What was not surprising was the large number of people who spoke to me after seeing the work to confide that they too are survivors of violence. What I had not expected was to discover how many people did not even know the issue existed and, in contrast, those people who do understand the topic but feel that only they can speak on behalf of the women. While I can understand some people may not be aware of this issue of violence against women with disability, I am very surprised that people, from various strata of the community, are devoid of any knowledge of disability.
This series has done a lot more than simply tour art galleries. How have you used this exhibition to bring these issues to wider international attention?
‘Silent Tears’ was shown in conjunction with a number of United Nations events. In 2016, during the UN Commission on the Status of Women in New York, I partnered with CBM International [an international development organisation devoted to improving the lives of people with disabilities], the Australian Human Rights Commission and the Australian Government to host an event to discuss the topic of women who acquire disability caused by violence and women with disability who are subjected to violence. Five of the participants from Australia accompanied me so that they could personally share their stories during the forum. Their presence ensured the human face of this issue was not lost within the statistics. Dieter Knierim and Denise Beckwith, artists with whom I had collaborated on this project, also attended and spoke at the event.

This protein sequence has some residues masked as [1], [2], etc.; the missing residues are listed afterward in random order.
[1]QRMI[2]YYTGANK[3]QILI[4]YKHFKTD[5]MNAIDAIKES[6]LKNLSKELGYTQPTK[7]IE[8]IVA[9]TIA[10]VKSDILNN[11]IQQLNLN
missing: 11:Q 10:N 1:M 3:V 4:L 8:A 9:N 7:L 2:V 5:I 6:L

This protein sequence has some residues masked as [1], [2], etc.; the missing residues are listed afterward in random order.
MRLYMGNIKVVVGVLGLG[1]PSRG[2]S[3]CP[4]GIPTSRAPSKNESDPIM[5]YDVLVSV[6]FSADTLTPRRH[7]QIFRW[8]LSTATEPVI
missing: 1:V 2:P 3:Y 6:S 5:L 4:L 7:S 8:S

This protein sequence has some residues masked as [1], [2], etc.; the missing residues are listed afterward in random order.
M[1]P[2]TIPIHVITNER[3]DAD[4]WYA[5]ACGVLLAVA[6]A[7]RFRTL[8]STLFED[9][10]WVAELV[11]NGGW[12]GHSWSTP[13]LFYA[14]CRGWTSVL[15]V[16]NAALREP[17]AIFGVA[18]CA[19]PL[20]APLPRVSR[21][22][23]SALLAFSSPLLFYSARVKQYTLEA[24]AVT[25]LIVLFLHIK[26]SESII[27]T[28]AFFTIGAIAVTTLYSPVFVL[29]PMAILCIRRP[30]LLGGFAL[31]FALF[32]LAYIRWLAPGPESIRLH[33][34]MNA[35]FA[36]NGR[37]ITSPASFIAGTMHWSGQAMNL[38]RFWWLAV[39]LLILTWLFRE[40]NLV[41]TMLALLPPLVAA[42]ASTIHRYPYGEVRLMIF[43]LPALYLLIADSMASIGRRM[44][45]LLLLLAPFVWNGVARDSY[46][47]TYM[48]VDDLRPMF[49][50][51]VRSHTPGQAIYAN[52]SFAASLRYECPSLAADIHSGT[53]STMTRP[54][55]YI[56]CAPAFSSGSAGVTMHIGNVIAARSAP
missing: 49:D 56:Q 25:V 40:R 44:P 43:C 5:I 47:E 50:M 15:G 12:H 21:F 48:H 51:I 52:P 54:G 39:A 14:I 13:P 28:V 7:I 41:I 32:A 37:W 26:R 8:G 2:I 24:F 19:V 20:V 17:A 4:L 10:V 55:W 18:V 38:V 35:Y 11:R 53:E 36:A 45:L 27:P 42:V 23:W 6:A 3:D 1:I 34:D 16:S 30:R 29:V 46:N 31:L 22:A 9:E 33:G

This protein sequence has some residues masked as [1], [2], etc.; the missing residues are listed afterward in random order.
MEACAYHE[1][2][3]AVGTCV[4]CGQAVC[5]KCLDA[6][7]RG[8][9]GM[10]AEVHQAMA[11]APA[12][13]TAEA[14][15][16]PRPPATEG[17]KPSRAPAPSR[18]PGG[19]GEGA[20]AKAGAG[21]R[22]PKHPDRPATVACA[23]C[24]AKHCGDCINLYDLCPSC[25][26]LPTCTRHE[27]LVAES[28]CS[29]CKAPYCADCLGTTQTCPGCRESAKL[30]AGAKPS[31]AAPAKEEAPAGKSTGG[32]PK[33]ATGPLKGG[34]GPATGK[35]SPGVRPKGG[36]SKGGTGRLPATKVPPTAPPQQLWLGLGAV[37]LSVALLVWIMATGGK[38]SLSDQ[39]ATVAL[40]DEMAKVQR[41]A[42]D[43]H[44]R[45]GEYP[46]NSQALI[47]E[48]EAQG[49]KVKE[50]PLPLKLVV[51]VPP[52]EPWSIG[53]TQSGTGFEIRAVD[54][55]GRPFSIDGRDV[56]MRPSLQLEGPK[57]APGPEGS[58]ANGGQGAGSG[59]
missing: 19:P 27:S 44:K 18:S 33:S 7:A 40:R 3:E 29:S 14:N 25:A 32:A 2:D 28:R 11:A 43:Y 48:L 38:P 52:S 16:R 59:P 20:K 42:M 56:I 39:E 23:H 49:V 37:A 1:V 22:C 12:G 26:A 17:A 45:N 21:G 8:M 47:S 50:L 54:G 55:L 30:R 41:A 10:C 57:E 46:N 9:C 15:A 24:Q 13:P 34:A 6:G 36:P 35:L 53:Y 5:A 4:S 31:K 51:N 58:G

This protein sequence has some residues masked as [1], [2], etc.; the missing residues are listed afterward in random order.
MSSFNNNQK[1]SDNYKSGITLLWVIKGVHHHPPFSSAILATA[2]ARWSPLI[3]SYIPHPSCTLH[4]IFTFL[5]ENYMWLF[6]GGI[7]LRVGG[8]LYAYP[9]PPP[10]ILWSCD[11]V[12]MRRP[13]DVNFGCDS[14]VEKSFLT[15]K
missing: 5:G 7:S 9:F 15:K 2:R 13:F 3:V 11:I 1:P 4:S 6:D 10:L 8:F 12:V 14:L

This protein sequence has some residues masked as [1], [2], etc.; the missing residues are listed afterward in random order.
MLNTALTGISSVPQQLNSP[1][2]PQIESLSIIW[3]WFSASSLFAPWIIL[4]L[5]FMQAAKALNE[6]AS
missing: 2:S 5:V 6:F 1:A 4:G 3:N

That event led to an invitation to speak at the Convention of the Rights of Persons with Disabilities at the United Nations in Geneva. This presentation allowed the project to extent internationally and Dieter, Denise and I travelled to seventeen countries over the next eighteen months, resulting in the project becoming a global platform for women with disability.
In 2018, ‘Silent Tears’ returned to the United Nations Commission on the Status of Women, presenting two forums on the topic. The global exhibition was presented across three New York galleries with an article about the project published in Forbes magazine.